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Stryker Schools through the years

Stryker 1857 Two Story School Building

     Stryker's first schoolhouse was a small one-room log building in the woods near the northeast corner of Defiance and Curtis streets. Stryker, surveyed in 1853, grew rapidly and the log schoolhouse soon became overcrowded.
     In 1857, the village, with the township's assistance, built this two-story, two-room wooden frame schoolhouse on the site of the present elementary school at a cost of about $1,600. This school building faced west toward what was then the town's public square or park, but which is today part of the school grounds.
     In 1869 the frame schoolhouse was replaced by a brick building. The frame schoolhouse was moved one-half block to the west side of Center Street, just south of Short Street, and turned 180 degrees so that its entrance faced east.
     Springfield Township acquired the structure and for more than 40 years, it served as a township hall and community center, hosting entertainment, church services and other local social activities.
     In June 1911, E. P. Mignerey purchased the old building at public auction for $52 with the stipulation that it was to be removed within 60 days. The old schoolhouse's ultimate fate is unknown.
     This photograph is from the Louis Seigneur collection.

Stryker 1869 School 3_edited

By 1864 the Stryker school district had 263 pupils and larger school facilities were again needed. The school board approved construction of a "large and stately school edifice of brick," designed by C. C. Miller of Toledo.
On June 20, 1867, the construction contract was awarded to Francis Solier, a Stryker merchant who once operated the Lockport mill. Mr. Solier died unexpectedly, and construction ground to a halt.
In the summer of 1868 a new contract was awarded to Wheelock, McKay & Underhill of Fort Wayne, Ind.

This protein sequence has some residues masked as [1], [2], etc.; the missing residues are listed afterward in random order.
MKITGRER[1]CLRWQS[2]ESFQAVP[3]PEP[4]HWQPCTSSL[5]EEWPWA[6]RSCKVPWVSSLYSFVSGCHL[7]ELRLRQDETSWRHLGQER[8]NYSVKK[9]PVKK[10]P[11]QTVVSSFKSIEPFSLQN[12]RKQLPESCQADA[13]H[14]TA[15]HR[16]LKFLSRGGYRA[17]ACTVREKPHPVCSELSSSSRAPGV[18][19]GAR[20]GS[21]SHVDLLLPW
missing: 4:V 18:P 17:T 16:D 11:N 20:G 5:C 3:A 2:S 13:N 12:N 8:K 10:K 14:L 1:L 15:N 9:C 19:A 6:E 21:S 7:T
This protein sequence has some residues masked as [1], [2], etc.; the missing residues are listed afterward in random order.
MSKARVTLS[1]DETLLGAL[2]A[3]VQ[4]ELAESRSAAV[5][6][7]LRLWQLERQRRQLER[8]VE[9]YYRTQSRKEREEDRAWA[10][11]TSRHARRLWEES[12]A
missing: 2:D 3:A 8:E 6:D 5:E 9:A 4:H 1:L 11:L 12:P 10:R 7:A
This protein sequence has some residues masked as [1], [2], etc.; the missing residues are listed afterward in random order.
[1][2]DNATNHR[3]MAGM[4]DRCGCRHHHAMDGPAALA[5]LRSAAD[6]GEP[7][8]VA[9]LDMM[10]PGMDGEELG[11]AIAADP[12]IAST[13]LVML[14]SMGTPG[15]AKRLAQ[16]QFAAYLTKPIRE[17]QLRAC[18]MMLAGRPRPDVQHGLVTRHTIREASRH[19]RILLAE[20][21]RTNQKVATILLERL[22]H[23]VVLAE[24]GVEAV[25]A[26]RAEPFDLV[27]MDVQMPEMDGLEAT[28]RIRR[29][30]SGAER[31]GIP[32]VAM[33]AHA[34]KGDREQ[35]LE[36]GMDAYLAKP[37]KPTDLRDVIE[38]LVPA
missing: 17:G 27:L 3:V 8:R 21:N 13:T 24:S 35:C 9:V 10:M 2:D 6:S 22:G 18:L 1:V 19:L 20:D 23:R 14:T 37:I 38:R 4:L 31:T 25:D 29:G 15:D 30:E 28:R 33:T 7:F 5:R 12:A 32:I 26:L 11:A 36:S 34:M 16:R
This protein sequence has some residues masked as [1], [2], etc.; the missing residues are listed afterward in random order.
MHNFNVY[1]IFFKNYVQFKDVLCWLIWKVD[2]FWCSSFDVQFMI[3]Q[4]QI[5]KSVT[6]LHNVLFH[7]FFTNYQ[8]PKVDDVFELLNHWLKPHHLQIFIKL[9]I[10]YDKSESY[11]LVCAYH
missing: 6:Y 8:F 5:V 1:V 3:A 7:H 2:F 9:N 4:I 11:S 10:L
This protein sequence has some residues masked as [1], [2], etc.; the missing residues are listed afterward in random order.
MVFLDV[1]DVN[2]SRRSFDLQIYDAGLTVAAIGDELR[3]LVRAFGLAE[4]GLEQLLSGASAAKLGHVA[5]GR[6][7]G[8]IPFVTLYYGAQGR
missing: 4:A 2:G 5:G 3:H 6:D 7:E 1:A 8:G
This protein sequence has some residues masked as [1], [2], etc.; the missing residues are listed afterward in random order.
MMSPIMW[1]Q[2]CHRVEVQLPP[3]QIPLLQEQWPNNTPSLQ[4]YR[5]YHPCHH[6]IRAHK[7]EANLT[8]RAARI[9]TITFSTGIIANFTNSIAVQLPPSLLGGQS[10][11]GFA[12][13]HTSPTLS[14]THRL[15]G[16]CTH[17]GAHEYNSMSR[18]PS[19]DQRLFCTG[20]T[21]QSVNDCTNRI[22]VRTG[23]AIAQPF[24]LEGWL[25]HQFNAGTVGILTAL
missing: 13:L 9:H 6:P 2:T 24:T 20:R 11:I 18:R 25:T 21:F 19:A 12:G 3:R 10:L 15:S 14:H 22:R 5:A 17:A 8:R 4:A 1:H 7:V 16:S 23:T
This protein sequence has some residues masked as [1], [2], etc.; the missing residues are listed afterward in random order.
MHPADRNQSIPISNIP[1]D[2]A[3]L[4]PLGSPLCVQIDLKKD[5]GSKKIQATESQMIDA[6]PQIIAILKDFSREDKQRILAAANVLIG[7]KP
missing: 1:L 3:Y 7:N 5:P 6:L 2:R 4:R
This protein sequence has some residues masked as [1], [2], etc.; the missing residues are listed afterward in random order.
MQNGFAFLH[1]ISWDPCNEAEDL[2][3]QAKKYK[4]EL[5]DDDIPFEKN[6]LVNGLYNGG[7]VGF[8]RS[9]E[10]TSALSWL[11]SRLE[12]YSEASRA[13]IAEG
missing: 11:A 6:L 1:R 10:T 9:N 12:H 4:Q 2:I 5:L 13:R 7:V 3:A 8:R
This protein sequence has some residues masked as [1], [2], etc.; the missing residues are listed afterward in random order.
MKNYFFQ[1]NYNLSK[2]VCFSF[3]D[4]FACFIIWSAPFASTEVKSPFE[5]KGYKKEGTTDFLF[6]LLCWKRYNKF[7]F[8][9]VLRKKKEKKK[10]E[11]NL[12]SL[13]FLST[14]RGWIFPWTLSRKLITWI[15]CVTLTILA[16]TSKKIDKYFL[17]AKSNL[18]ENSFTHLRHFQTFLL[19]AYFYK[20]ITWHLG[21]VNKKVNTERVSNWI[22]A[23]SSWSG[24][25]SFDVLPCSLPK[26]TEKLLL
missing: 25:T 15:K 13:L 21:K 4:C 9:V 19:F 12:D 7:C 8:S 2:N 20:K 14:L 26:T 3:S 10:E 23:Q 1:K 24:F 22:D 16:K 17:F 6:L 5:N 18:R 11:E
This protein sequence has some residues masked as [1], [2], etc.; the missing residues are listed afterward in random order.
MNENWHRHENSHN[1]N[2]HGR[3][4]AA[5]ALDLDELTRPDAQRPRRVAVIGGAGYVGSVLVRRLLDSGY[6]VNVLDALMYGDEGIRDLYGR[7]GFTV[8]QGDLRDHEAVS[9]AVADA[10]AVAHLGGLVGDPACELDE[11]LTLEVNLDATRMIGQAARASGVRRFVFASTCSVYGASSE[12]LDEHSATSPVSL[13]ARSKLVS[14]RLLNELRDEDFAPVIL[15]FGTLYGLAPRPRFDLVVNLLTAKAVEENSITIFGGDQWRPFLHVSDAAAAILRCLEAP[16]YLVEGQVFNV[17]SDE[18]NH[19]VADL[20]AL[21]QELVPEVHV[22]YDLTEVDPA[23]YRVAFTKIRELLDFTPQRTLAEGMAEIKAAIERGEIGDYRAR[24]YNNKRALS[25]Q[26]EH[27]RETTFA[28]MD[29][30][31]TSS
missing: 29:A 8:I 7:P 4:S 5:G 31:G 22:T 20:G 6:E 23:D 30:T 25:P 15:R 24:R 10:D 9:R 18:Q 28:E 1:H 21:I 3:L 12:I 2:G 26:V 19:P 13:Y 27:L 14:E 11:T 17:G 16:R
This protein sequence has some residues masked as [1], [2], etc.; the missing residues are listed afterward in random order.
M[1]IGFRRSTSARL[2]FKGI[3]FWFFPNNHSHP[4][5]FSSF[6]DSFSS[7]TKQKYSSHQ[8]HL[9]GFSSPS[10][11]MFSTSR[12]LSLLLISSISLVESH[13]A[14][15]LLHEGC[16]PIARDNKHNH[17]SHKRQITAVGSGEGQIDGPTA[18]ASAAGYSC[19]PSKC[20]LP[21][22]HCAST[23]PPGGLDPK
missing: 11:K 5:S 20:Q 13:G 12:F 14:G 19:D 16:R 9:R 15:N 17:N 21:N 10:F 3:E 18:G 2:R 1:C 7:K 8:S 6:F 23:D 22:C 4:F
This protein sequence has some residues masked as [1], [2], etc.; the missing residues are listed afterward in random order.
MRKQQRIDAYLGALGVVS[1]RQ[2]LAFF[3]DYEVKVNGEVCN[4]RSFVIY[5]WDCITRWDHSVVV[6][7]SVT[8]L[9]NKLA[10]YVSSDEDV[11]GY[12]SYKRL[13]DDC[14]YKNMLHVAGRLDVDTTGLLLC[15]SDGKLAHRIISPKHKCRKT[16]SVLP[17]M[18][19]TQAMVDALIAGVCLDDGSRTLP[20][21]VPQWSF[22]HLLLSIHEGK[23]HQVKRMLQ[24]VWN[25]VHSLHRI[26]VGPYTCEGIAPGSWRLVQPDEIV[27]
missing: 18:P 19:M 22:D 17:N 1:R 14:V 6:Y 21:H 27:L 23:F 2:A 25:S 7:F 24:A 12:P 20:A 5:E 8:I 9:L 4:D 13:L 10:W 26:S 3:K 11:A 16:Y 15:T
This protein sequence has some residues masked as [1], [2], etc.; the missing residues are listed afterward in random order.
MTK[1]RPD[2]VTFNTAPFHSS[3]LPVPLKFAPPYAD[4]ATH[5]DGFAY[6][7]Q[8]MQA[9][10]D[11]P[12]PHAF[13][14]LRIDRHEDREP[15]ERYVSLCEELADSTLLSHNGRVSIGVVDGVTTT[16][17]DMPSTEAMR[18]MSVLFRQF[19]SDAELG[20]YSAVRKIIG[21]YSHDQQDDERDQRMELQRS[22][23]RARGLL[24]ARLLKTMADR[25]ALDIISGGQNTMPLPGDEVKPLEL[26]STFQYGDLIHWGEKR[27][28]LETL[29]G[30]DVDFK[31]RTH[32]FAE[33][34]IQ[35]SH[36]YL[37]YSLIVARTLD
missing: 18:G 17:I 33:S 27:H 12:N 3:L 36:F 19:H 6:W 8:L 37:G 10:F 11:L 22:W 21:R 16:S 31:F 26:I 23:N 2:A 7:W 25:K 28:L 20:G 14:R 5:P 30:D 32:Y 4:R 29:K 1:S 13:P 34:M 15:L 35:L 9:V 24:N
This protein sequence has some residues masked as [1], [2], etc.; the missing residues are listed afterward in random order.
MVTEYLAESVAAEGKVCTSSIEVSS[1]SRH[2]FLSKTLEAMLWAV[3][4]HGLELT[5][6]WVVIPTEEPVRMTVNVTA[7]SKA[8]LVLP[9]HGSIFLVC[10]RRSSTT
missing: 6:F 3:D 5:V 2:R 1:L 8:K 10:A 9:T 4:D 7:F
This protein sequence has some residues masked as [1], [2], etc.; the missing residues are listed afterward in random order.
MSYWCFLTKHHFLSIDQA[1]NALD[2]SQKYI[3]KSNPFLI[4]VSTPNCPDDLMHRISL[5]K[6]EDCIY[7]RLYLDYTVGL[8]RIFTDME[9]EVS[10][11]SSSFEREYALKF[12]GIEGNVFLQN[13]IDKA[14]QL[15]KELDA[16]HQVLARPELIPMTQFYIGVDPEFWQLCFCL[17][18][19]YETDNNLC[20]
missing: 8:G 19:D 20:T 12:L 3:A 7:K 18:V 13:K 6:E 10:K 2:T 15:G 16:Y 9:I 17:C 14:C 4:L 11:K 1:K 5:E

The school's cornerstone was laid September 19, 1868-the 15th anniversary of Stryker's founding. This four-room brick school building was completed by December 1869 on the same site occupied by the present elementary school at a total cost of $13,000.
This photograph is from the Kevin Maynard collection.


As the community continued to grow, by the mid 1880s additional classroom space was needed.
At an election in April 1886, voters approved an $8,000 tax levy to build an addition to the brick school or to construct a second building. School board members John G. Rumsey, Dr. Nathaniel B. Stubbs, John A. Von Behren, Dr. Festus A. Snear, P. J. Bourquin and Fred Louys decided to build a two-story addition on the west side of the brick school that virtually mirrored the existing building with the 1869 building's large bell tower in the middle.
Henry G. Shaffer, an owner of the Stryker boat oar factory, sawmill and tannery, received the contract to build the addition for $6,503. By July 1, 1886, 25 to 30 men were working on the addition. In August the roof was being placed on the addition, and it was probably occupied in the fall of 1886.
The cornerstone of this addition today sits near the 1868 school cornerstone on the east side of the elementary school building.